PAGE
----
Todd Gloria Discusses His Bid For San Diego Mayor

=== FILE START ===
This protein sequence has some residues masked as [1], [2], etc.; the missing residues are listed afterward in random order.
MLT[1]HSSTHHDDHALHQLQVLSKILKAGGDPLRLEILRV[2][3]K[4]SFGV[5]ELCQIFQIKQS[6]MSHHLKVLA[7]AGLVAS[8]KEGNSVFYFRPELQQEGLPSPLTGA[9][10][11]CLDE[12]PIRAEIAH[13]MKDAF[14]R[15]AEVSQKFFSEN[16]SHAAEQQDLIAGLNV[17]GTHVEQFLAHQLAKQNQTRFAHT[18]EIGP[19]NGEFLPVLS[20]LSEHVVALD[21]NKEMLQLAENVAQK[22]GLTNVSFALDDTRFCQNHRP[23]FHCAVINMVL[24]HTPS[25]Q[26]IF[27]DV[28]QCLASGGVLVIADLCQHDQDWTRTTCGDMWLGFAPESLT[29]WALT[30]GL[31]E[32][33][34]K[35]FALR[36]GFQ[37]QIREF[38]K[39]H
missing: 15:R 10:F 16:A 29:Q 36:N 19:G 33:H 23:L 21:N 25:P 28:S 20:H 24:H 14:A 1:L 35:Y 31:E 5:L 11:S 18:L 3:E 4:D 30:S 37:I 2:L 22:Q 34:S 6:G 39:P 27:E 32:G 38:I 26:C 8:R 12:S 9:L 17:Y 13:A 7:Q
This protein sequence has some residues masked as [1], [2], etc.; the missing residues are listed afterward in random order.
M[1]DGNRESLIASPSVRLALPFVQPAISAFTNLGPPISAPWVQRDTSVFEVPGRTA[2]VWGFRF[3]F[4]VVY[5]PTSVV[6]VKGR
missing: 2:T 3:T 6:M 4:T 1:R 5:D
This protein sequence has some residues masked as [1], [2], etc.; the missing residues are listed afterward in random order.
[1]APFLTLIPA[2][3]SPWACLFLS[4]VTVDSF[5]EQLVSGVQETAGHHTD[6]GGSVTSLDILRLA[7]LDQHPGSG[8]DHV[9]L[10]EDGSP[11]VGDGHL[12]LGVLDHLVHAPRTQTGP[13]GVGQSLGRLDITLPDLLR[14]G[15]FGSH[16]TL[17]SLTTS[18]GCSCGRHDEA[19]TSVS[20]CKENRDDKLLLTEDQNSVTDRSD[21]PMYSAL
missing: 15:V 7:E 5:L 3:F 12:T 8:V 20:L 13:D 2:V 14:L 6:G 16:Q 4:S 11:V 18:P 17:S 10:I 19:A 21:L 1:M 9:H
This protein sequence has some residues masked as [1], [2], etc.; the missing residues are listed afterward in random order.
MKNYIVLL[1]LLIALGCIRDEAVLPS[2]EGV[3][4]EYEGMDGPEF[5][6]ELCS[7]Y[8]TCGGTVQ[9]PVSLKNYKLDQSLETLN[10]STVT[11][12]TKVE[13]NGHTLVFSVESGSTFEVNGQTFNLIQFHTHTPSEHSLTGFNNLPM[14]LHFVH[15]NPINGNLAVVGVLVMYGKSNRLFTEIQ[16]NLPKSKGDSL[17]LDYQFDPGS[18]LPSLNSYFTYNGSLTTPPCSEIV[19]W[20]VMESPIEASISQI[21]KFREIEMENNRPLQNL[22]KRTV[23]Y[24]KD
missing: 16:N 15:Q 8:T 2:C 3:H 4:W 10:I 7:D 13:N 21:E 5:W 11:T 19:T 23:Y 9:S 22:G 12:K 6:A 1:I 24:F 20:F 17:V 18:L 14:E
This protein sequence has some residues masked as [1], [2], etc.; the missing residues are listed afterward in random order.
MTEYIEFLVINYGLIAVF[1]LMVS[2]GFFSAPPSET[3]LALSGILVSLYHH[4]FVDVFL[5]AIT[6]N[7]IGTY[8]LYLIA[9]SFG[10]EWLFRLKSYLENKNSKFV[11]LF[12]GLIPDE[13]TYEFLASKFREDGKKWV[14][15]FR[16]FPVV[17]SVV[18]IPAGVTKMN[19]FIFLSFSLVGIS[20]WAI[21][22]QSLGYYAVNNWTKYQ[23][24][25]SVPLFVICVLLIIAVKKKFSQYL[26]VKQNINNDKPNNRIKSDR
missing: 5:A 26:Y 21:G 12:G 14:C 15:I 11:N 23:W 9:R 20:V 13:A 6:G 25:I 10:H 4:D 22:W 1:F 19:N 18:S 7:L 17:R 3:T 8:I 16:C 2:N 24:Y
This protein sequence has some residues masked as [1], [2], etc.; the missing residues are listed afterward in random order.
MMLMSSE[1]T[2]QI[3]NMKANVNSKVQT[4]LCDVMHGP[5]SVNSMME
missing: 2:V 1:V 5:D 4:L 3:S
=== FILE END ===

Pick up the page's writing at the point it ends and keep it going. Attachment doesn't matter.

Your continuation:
Speaker 1: 00:00 Todd. Gloria has spent the last four years representing San Diego in Sacramento, but now he wants to come back to city government where he spent eight years on the city council. Even taking on the role of interim mayor in 2013 after Bob Filner resigned, Gloria is now a candidate running to succeed Republican mayor Kevin Faulkner. We've already heard from his main opponents, fellow Democrats, Barbara Aubrey, and Tasha Williamson along with Republican Scott Sherman that today send them. And Todd, Gloria, thank you so much for joining us. Thank you so much for inviting me, Allison. So what prompted you to decide to come back to city politics? Don't you enjoy Sacramento? Actually, I do enjoy my time in Sacramento. It's a tremendous honor to represent my hometown in our state Capitol. But as I look at this work, and this is very much, uh, about, uh, giving to your community, I think that there's a lot of need here in San Diego. Speaker 1: 00:51 We have to address our homelessness crisis. We need someone who will tackle housing affordability, address climate change, invest in our infrastructure. Uh, and I want to be the leader that does precisely that. So now one of your democratic opponents of Barbara Bree believes that, uh, when we're looking at homelessness and the housing crisis, that the housing first model, uh, is failed. It doesn't work. So if you were the mayor, would you continue with the city's policies, which are basically based on that idea that housing first rather than dealing with the underlying root causes of homelessness, uh, investing money in a subsidized housing, for example, intents, that sort of thing? Or would you change it? I am a believer in housing first. Um, and it's not just me that feels this way. This is a national best practice. And when you look at cities across the nation that are successfully addressing their housing and homelessness crisis, they are using this approach. Speaker 1: 01:40 But I would disagree in terms of the question because while that may be the stated policy of the city, um, because leadership like current members of our city council who do not believe in this approach are not implementing it correctly. And that's exactly why Alison, your viewers and your listeners have seen tremendous investments in homelessness without any actual reductions and on street homelessness. They're not significant reductions. So what do you mean by they're not doing it right? Well, w when you, uh, a lot of, a lot of folks have seen politicians certainly say a lot of stuff but not actually follow through. I think this is a tickler case. The city has nominally adopted housing first. Yet when you see us spending millions of dollars on temporary tents, purchasing bankrupted indoor skydiving facilities for navigation centers, these are not in furtherance of housing first. This is largely a symbolic efforts to try and address what is the issue that is going on without really understanding how do we end homelessness. Speaker 1: 02:32 And that requires really tough decisions like actually citing permanent supportive housing in neighborhoods across the city, which some of my opponents have been unwilling to do. Ultimately, I do not believe we had been living the promise of housing first. And it's of course not housing only, it's housing plus services that actually end homelessness. And again, this is what cities across this nation are using to solve their problem. We have not done that here yet. That would change if I'm given the opportunity to be married. Would you continue the tents? For example? I think tents serve a purpose. Um, our recently adopted housing homelessness action plan actually endorses the continued use of that and that is fine. But the problem, Alison, is that people go in the tent and then they have nowhere else to go. Right? Because we're not constructing the housing. And in fact we were taking the money to, as meant for housing construction and using it to fund the tents, sort of robbing from Peter to pay Paul. Speaker 1: 03:19 This kind of approach is not sustainable. And while we may need a bridge shelter to get people off the streets, it has to be a bridge to somewhere currently under this existing leadership at city hall. It is a bridge to nowhere and that's going to have to change. And do we have enough resources to actually build enough new housing to solve this problem? Well, Oh, probably not currently, but the voters of the city of San Diego may have the opportunity to vote on a measure this fall that would fund the construction of more low income housing, particularly for low income San Diego, informally homeless B. I am supportive of this idea and concept. Unfortunately, other candidates in this race are not and I think that that's really at odds with a homelessness action plan that's been adopted that says we need additional resources to build this unit. I don't see how you can vote for a plan that says we must build this stuff and then simultaneously oppose the funding that actually will construct it. Speaker 1: 04:09 I'm interested in making sure that we have transformational change on homelessness. Our current state of affairs is unacceptable. San Diego are rightfully frustrated, but we can't have just the simple solutions that you've seen city hall currently doing, which is buying random things and just throwing a lot of money at the problem or criminalizing homelessness. It has to have a different approach. I'm offering that different approach course. It's not just about money. It's also about where are you going to build this housing. And Barbara Brie says, one of your legislative proposals to build more housing near transit would actually destroy some of the older neighborhoods. How do you convince the existing neighborhoods that higher density is going to work for them? Well, first off, it would require a leader that's not engaged in fear-mongering when it comes to additional housing development. You know, that's an easy thing to say to the public, but ultimately neighborhoods do change. Speaker 1: 04:55 I don't believe that new housing is necessarily bad for communities. In fact, I think it can be helpful in community improving. I've seen it in my own city council district and whether it's North park or little Italy, you see communities that have really gotten vibrancy or where we've maintained a certain historic assets but invited additional, um, uh, development where it's appropriate. I want to be really clear, you know, this is not about building anything anywhere. Building housing out in the back country than the fire prone areas is not appropriate. Building high-rises that are the most expensive form of housing longer coasts. Also not what we need. What we need is additional housing that is priced for working in middle-class San Diego near jobs, near existing infrastructure. And this would be important if we want to solve what I think is the biggest issue in the city, which is communicating to San Diego is that they have a place here that they can afford to live here, build a family here, raise, raise a family here. Speaker 1: 05:46 I don't think too many of our folks right now feel like they can and that is not a recipe for success for this city. Can you be specific about some of the neighborhoods or areas that you think density is appropriate? Well, I think any community, I think every community has to do its fair share and whether that's a granny flat or a row home or a Guidant garden style apartment or more transit oriented development, it has to be matched to the community itself. But this notion that all nature, all development is bad is just simply not true. And quite honestly it's counterproductive. I am interested in engaging with the community and finding out what the right mix is. Alison, when I was served on the city council, I had the responsibility of helping to site additional shelters for homeless people in my city council district. Speaker 1: 06:27 These were not easy conversations to have, but I engaged in them and worked with the community to figure out a way to integrate these things successfully into the community and we did precisely that as mayor. Would you be able to interact that intimately with your constituents? 100% I have a reputation for being one of the most accessible elected officials in this County and I that will not change as mayor. In fact, I don't know how you can do the work of public service without being out and engaged in the community and that's particularly true for the most difficult of subjects. Homelessness is by far the most complex problem there is. There is no simple solution and so it's going to require a level of engagement that perhaps we haven't seen before, but I believe that sanding is want change on this. They're going to willing to support an executive that's going to go out and do the hard work. Speaker 1: 07:10 And your listeners know that. I have never been afraid of hard work. So another of the contributing factors is the large, the explosion really of Airbnbs, of short term rentals. And the city's attorneys has determined that short term rentals are illegal under the city's municipal code. So if you are the mayor, would you enforce those codes? Yes, I would. And I say that as someone that is willing to have a longer conversation about this. But Alison, when your legal counsel tells you that something is illegal, I think you must listen to them. And if we don't like that opinion then we should go about the process of changing the law. Right now what I hear from San Diego ins is that to the extent that they are troubled by a vacation Reynolds in their community, it's largely having to do with quality of life concerns of noise, of parking, of other kinds of disturbances in the community. Speaker 1: 07:56 And I think the city should absolutely crack down on those kinds of things, create the kind of enforcement mechanism that actually will allow someone to come and respond to that. Um, I think that through a series of fees, fines, instruction and taxes, we can fund us of uh, uh, an enforcement, uh, effort that would make sure that these, uh, bad actors are cracked down upon. Um, I think it's disturbing that the city of San Diego in all of these years has not been capable of doing what many other cities have, which is successfully regulating, uh, this use in our neighborhoods. Um, when I was on the city council, I fashioned two motions that were approved by the city council to regulate the industry. And unfortunately the current mayor ignored both of those motions. I think it's time for this city council right now who could choose to enforce on this or pass an ordinance to do it today if they're incapable of doing it. Speaker 1: 08:43 And I'm the mayor, I will work to make sure we have a law on the books that we can actually enforce. And let's face it, I mean the city council has already passed laws about short term rentals and they haven't gone anywhere. They said they've been overturned. So what they would different that that has not been tried already. What, so the city council did approve an ordinance and then they ultimately repealed it. That's right. And then that repeal process, there's a one year cooling off after that happens, that period has passed. So if you are upset with the current state of affairs when it comes to, uh, Airbnb, uh, they could do something now. Um, what would I do differently? Well, you know, obviously I think you can take what the council was able to pass and then use that as a base of negotiations to figure out what can we get that can be approved by the city council and not be referendumed. Speaker 1: 09:30 Ultimately, I think whatever it would be would certainly be an improvement over the current situation, which is basically the city says they're illegal but there's no enforcement. Um, there are, uh, the, I think it's are questionable whether or not the city is receiving its fair share of the taxes, uh, that is generated, uh, by this use. And of course there are communities that have bad actors that are out there who are disturbing quality of life. This current situation cannot stand. It will change. The question is how long will it take? I hope to be the leader that would actually put this issue to rest because other cities have done it. We should be able to do it too. Right. It does sound like you're more determined to take care of the bad actors rather than perhaps put some restrictions on the number of short term rentals that could exist in a city. Speaker 1: 10:13 I think that would be a part of the negotiation. I mean there, but ultimately when I listened to San Diego, the people who were upset about this are the ones who you know have, you know, noise issues, parking issues, any number of issues and ultimately we have to listen to our constituents, understand the problem and work aggressively to solve it. Right now I'm concerned that no one at city hall is listening because I get the, I hear these complaints, I'm interested in acting. They don't apparently seem to be interested in acting. Now do you support SANDAG that's the San Diego association of governments there. That's the regional planning board. Do you support their five big moves to transform transit in the region? Which would get people out of their cars, perhaps onto bikes, people say and trains. And, and what about the fact that people are quite angry at the amount of money being spent on bike lanes? Speaker 1: 10:57 How do you balance all those priorities? Well, number one, I do support the five big moves. I think that it is time for our world-class city to have a world-class transportation system. And importantly I would use the authority under assembly bill eight Oh five that actually restructured SANDAG that puts the mayor of San Diego in a position to help lead the organization, um, to actually use that authority to make sure that we are making investments to give your listeners freedom of choice when it comes to getting from a to B right now, does that mean less money on roads? Cause some people are going to be very disturbed by that. Well ultimately what we have to do is follow what has been adopted. And you made mention of the fact that some people are upset about what's being spent on bikes, but Alison, the voters of San Diego approved that. Speaker 1: 11:38 Um, so I am in the habit of listening to what the people have voted to do and what SANDAG is chroming doing is implementing that. My objection is that this is going extremely slowly, uh, and that people can't really see the network that is attempting to be built. And so they understandably are skeptical. But honestly, Alison, when I look at what prob plans and I approve when I was on the city council years ago that have yet to be implemented, you recognize that this is less about a vision and more about implementation. I want to be the guy that comes in and helps actually construct this network that gives people the freedom of choice. Because right now I'm, I think that San Diegans have no choice when it comes from getting from a to B. And the choice is simply right now just to sit in traffic and be miserable. Speaker 1: 12:17 So if you were mayor, there would be more public transit, more bike lanes being built, more pedestrian opportunities, more high quality public transit and the ability to get in your car if that's what's appropriate. But again, I think that our current situation is not befitting of our region in two quick things. I don't think that our economy can continue to flourish if we're not making massive investments in our transportation infrastructure. And importantly, I know that our climate action plan necessitates us moving in that pretty clear direction. And so we must move in that direction too. Let's just talk quickly about police reform. One of your other democratic opponents, Tasha Williamson says she would replace police chief, uh, [inaudible]. Would you keep them on the job if you were elected? I'm not making any personnel decisions during the course of the campaign. Um, I think broadly speaking, I'm hopeful that, uh, folks who are currently at the city, if they believe in the vision that I'm painting in this campaign and that I want to carry out as administration, folks would be welcome to, to, to continue on. Speaker 1: 13:12 Um, if they don't see that as a part of what they can do, then they'd be asked to leave. But here's the thing. Ultimately I think that the next mayor of San Diego should make it a priority to work on improving the relationship between our police officers and our communities. I don't think that it's possible to properly police a city of this size without the trust of the neighborhoods that we are serving in and I've been able to, I've had a ability to bring people together in this regard. I am proud to have the endorsement of our San Diego police officers and the endorsement of assembly woman, Shirley Webber, folks who are often seen as on opposite sides of this issue, who both believe that I'm the best person to be the next mayor of San Diego. And I'm hopeful that that's proof to your listeners that I can bring people together on this very difficult and sensitive issue which relates to surveillance cameras for example. Speaker 1: 13:55 It's been very controversial. Well, and I'm very frustrated about that. Not because I don't want our police department to have the tools they need to keep us safe, but importantly we have to operate in a transparent fashion. And I believe that San Diego PR prize, their privacy. And right now to the extent that this, uh, technology, not just this technology by the way, Alison, whether it's license plate readers, sting Ray or other kinds of, of technology that is being used by our police department, the fact that the public doesn't understand how that's being used, how their data is being collected in what it's being used for. These are concerns. And again, it gets back to that question of trust. For me, we are w we will acquire appropriate technology, but we will disclose to the public and in advanced explain what we intend to do with it and how this will be used to actually get bad people off the streets, not to collect data about private citizens who are not doing anything illegal. Speaker 1: 14:42 Now you have been called a career politician compared to Barbara Brie, for example, who has been in politics much less than you. Uh, Barbara Reese has that the San Diego city government is not accountable. And uh, so what would you say to people who, who feel like the city really needs somebody to shake things up? Well, first off, I will make no apologies for spending my career serving my hometown. I love San Diego and I've done everything I can to give back to the city. That's given me so many opportunities with regard to this notion that someone with absolutely zero experience in the public sector is capable of leading um, government. But that's not true of Barbara Brie, of course. Well, there's that, but I, I would refer you to Washington D C and see what a president with zero public sector experience has done for us. Um, I'd also point out to someone who I look up to and who I have the endorsement of in this campaign. Speaker 1: 15:31 Uh, governor Jerry Brown, who has spent a career in public service, he took California from a state that people said was ungovernable and should be broken up into smaller pieces. Turn us around a situation where we have stable finances, a solvent budget, and we're doing big and bold progressive things. That's what experience can do. And humbly, this is the eighth largest city in the United States. It's a multibillion dollar budget with over 11,000 employees. I think you need someone who has experienced and your listeners know that I did this job for eight months under the most difficult of circumstances in this campaign. I'm asking for the opportunity to do it for eight years under more normal circumstances. If you were to give us an example of what you've learned in this past few years that would enable you to be more effective at city than you were before, what would that be? Speaker 1: 16:14 Oh my God. So many things. Our son, you know, when I was on the city council, I just thought the state was terrible and I thought they only live to do things to cities, and I'm specifically, I'm thinking about repealing redevelopment or taking away economic development incentives, the kinds of tools that we use to do good and important things like what we did in city Heights or in North park. But now here we are in a situation where, you know, I worked with Senator Tony Atkins last year to pass a bill to make sure that our city's pure water system, where we're going to get our water for many decades to come to actually get that project back on track and actually put billions of dollars of investment into our communities. That is what the state is able to do. And I want to take that experience and the relationships that I've created with people like governor Gavin Newsome with our attorney general and others. And to bring that to the benefit of San Diego, I think I will be a better mayor for having served in wa in Sacramento, uh, and combined with my experiences at the County of San Diego and at the federal government collectively. I think that that's something that I can bring that as a benefit, uh, to this, uh, to this candidacy and proof that I won't just be a mayor, but I'll be an effective and good mayor, assemblyman, Todd. Gloria, thank you so much for being with us. Thank you Alison.